Some recent general studies—but not those of individual authors—are listed in Roberto G. Trujillo and Andres Rodriguez, comps., Literatura Chicana: Creative and Critical Writings through 1984 (Oakland: Floricanto, 1985; 95 pp.); however, numerous omissions, poor organization, and a confusing description of scope make this source an unsatisfactory guide to critical works. More useful as a supplement to Eger is Julio A. Martínez and Francisco A. Lomelí, eds., Chicano Literature: A Reference Guide (Westport: Greenwood, 1985; 492 pp.), a collection of essays with selective bibliographies on established authors and some literary periods, genres, and topics, along with a chronology of Chicano literature from 1539 to 1982 and a glossary of Chicano literary terms. Entrants are indexed in Biography and Genealogy Master Index (J565). Unfortunately, principles governing selection are not clearly stated, and many entries are poorly written.

See also

Secs. G: Serial Bibliographies, Indexes, and Abstracts and H: Guides to Dissertations and Theses.

Etulain and Howard, Bibliographical Guide to the Study of Western American Literature (Q3670).

MLAIB (G335): Until the volume for 1972, see the American Literature division; in the volumes for 1972–80, see the Mexican American heading in American Literature sections; in later volumes, see the headings beginning “Hispanic American(s)” and “Mexican American(s)” (and related headings) in the subject index and in the online thesaurus.

Ruoff and Ward, Redefining American Literary History (Q3695).


Guides to Scholarship

Teschner, Richard V., gen. ed. Spanish and English of United States Hispanos: A Critical, Annotated, Linguistic Bibliography. Arlington: Center for Applied Linguistics, 1975. 352 pp. Z2695.D5 T47 [PC4826] 016.467′9′73.

Bills, Garland D., Jerry R. Craddock, and Richard V. Teschner. ““Current Research on the Language(s) of U. S. Hispanos”.” Hispania 60.2 (1977): 347–58. PC4001.H7 460′.5.

A bibliography of publications, dissertations, theses, and some unpublished papers and reports (through January 1977 in the supplement) on the Spanish and English used by Hispanic citizens or residents of the mainland United States. Excludes most discussions of language teaching. In the 1975 volume, entries are organized alphabetically in divisions for general studies, Mexican Americans (subdivided by region), Puerto Ricans, Cubans, Louisiana Canary Islanders, Spaniards, and Sephardic Jews. Each division has sections, when appropriate, for bibliographies, general studies, sociolinguistics, textbooks, Spanish phonology, Spanish grammar, Spanish lexicon, onomastics, English influence on Spanish, Spanish influence on English, English as used by the group, and code switching. Each section begins with lists of the most important works and cross-references. Annotations typically combine detailed description with trenchant evaluation, and the introduction surveys trends in research. The author index utilizes a confusing system of sigla. (The supplement is merely an unannotated author list.) The extensive evaluative annotations in the 1975 volume make it a valuable guide to scholarship on Spanish and English as used by Hispanics in the United States. For recent studies, see MLAIB (G335), Bibliographie linguistique (U6010), and LLBA: Linguistics and Language Behavior Abstracts (U6015). Review: Hensley C. Woodbridge, Modern Language Journal 60.5-6 (1976): 316.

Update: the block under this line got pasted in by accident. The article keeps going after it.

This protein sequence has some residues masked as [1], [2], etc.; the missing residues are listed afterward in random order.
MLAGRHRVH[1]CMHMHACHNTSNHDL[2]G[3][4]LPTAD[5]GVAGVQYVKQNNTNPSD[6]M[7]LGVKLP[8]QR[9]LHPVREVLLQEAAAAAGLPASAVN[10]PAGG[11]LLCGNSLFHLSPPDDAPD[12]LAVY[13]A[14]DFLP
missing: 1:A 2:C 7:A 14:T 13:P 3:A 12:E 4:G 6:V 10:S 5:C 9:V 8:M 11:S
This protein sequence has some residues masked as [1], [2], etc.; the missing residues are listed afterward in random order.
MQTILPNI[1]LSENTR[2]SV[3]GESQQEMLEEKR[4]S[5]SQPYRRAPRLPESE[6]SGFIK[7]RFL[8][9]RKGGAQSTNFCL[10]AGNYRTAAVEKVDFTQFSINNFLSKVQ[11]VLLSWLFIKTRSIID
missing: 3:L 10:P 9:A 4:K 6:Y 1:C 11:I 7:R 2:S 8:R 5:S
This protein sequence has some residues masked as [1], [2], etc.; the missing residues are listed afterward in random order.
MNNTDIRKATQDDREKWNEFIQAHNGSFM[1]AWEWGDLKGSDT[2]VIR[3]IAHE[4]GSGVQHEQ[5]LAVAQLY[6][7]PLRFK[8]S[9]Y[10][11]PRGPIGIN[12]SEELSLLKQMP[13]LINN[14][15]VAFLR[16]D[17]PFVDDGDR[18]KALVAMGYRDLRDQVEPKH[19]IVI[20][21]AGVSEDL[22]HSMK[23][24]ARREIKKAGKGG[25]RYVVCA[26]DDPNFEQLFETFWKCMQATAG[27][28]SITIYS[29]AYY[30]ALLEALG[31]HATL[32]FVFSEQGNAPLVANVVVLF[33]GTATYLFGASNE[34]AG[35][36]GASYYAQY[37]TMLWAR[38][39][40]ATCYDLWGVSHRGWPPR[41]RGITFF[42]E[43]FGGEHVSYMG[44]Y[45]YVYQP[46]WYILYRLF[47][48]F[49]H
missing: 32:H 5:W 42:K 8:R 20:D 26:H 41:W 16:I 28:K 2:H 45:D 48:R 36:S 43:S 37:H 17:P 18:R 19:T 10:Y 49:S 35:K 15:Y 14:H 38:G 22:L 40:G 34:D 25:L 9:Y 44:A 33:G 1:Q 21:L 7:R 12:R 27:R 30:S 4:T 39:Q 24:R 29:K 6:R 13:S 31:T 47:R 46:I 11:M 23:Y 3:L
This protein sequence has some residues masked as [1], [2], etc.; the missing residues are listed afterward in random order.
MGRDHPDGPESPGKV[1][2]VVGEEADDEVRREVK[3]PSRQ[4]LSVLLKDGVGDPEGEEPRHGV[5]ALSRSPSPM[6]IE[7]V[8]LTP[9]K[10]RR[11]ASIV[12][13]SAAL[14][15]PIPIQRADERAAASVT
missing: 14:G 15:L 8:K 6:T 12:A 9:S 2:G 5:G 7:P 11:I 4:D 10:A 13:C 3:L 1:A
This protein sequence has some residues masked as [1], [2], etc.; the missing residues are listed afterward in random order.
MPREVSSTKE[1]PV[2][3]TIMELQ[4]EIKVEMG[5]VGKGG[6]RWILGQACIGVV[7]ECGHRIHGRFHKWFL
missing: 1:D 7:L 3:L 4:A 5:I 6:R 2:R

See also

Eger, Bibliography of Criticism of Contemporary Chicano Literature (Q3975).


Guides to Primary Works

Leonard, Kathy S. Bibliographic Guide to Chicana and Latina Narrative. Westport: Praeger, 2003. 273 pp. Bibliogs. and Indexes in Women’s Studies 31. Z1229.M48 L46 [PS153.M4] 016.8109′9287′08968.

An index to short fiction in anthologies or collections, novels, and biographies or autobiographies written by Latina or Chicana authors for an adolescent or older audience and published in English or Spanish between the early 1940s and 2002. The approximately 2,745 works by nearly 600 authors are organized alphabetically in five indexes: authors and titles; titles and authors; anthologies; novels; autobiographies and biographies. The lists of titles and authors (alphabetized according to English-language conventions) are keyed to the other three indexes; novels and autobiographies and biographies include a one- or two-sentence description of content. The list of novels inconsistently cites translations and editions (e.g., the two entries for Sandra Cisneros’s The House on Mango Street are for the 1999 Knopf edition and a 1994 Spanish translation; the German, Italian, and Chinese translations and earlier English-language editions are not included); the practice of listing translations separately with virtually the same annotation wastes space. The autobiographies and biographies list is something of a hodgepodge that includes interviews and biographical dictionaries with entries on—not by—Chicana and Latina authors. Although marred by inconsistencies and omissions and a lack of explanation of what denominates Chicana and Latina, in need of a good copyediting, and stronger in its coverage of works published in the United States, Bibliographic Guide to Chicana and Latina Narrative offers a serviceable guide to the subject.